Over the past few days, an earthquake swarm has shaken the supervolcano that lies beneath Yellowstone National Park. Between February 8 and February 18, the region experienced over 200 earthquakes, according to the United States Geological Survey. This might sound super scary, especially if you’ve read that this caldera could cause a volcanic winter when it erupts.

But since we’ve all experienced more than enough existential dread this month, let’s get one thing straight: The Yellowstone Caldera is not about to erupt, and it is not about to blanket the United States in lava and ash because of a seemingly large number of earthquakes.

For one thing, this earthquake swarm — a flurry of small quakes without one large initiating quake — is not a new phenomenon. In 2017, Yellowstone experienced a similar swarm, and experts say this swarm could just be lingering seismic activity from last year. According to the National Parks Service, earthquake swarms in Yellowstone are “common”: the largest happened in 1985 when over 3,000 earthquakes shook the northwest side of the park over the span of three months. It didn’t trigger any volcanic explosions then, and it will not now, say scientists.

Upper terraces of Mammoth Hot Springs, Yellowstone National Park, Wyoming. Hot water is the creative force of the terraces. Even though Mammoth Hot Springs lie north of the caldera ring-fracture system, a fault trending north from Norris Geyser Basin, 21 miles (34 km) away, may connect Mammoth Hot Springs to the hot water of that system. A system of small fissures carries water upward to create approximately 50 hot springs in the Mammoth Hot Springs area. Another necessary ingredient for terrace growth is the mineral calcium carbonate. Thick layers of sedimentary limestone, deposited millions of years ago by vast seas, lie beneath the Mammoth area. As ground water seeps slowly downward and laterally, it comes in contact with hot gases charged with carbon dioxide rising from the magma chamber. Some carbon dioxide is readily dissolved in the hot water to form a weak carbonic acid solution. This hot, acidic solution dissolves great quantities of limestone as it works up through the rock layers to the surface hot springs. Once exposed to the open air, some of the carbon dioxide escapes from solution. As this happens, limestone can no longer remain in solution. A solid mineral reforms and is deposited as the travertine that forms the terraces. Photo credit: Brocken Inaglory via Wikimedia Commons commons.wikimedia.org/wiki/File:Upper_Terraces_of_Mammoth...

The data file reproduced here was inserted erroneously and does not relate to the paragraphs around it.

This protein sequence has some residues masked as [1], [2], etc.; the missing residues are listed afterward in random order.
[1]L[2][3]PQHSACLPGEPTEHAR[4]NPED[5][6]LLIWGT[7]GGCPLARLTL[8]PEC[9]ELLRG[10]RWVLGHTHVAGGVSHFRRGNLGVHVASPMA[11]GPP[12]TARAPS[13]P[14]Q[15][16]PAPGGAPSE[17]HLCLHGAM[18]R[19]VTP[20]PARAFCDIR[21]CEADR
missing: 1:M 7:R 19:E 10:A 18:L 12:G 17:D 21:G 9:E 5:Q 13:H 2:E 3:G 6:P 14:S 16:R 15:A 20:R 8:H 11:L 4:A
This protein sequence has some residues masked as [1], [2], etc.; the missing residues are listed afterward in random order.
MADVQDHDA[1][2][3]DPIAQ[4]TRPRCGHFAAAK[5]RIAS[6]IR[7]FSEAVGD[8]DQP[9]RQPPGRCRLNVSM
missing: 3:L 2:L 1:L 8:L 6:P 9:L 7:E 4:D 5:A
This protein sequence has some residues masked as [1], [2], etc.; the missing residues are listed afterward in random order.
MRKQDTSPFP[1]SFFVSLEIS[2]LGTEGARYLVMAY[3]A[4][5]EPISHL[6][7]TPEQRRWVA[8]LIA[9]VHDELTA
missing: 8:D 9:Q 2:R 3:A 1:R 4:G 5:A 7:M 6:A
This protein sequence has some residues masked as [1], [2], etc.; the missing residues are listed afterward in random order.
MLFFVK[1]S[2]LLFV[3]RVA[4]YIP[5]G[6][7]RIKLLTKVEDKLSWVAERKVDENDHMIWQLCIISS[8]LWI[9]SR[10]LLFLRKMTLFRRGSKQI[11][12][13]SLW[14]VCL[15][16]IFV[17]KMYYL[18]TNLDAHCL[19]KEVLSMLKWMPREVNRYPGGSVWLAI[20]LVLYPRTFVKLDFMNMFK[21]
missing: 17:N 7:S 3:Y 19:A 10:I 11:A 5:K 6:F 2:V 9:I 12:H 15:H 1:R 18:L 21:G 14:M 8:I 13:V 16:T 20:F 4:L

Hot springs in Yellowstone lie north of the caldera system.

The last time this supervolcano erupted was over 70,000 years ago. In the time that modern scientists have been studying it, they’ve concluded that Yellowstone, even though it sits on top of a giant well of subterranean lava and experiences 1,000 to 3,000 earthquakes a year, has extremely low odds of erupting.

If there is going to be an eruption, geologists will be able to tell well in advance. USGS scientists say the current flurry of quakes is not a warning of an impending eruption.

Since the park experiences earthquakes so frequently, the fact that this swarm has yielded so many small quakes should not be worrisome. Add to that the fact that they really are tiny quakes, and our fears should be put to rest. The largest earthquake in this swarm has only registered a magnitude of 2.9, making it a very weak earthquake. To put it simply, you might not feel a 2.9 earthquake if you’re standing where it happened. Additionally, the quakes have been dozens of miles below the Earth’s surface.

So, for anyone who’s worried that the Yellowstone supervolcano will end life as we know it, there’s no need to worry. But if you were hoping it would put a quick end to our misery, take comfort in the fact that there’s probably another existential threat right around the corner.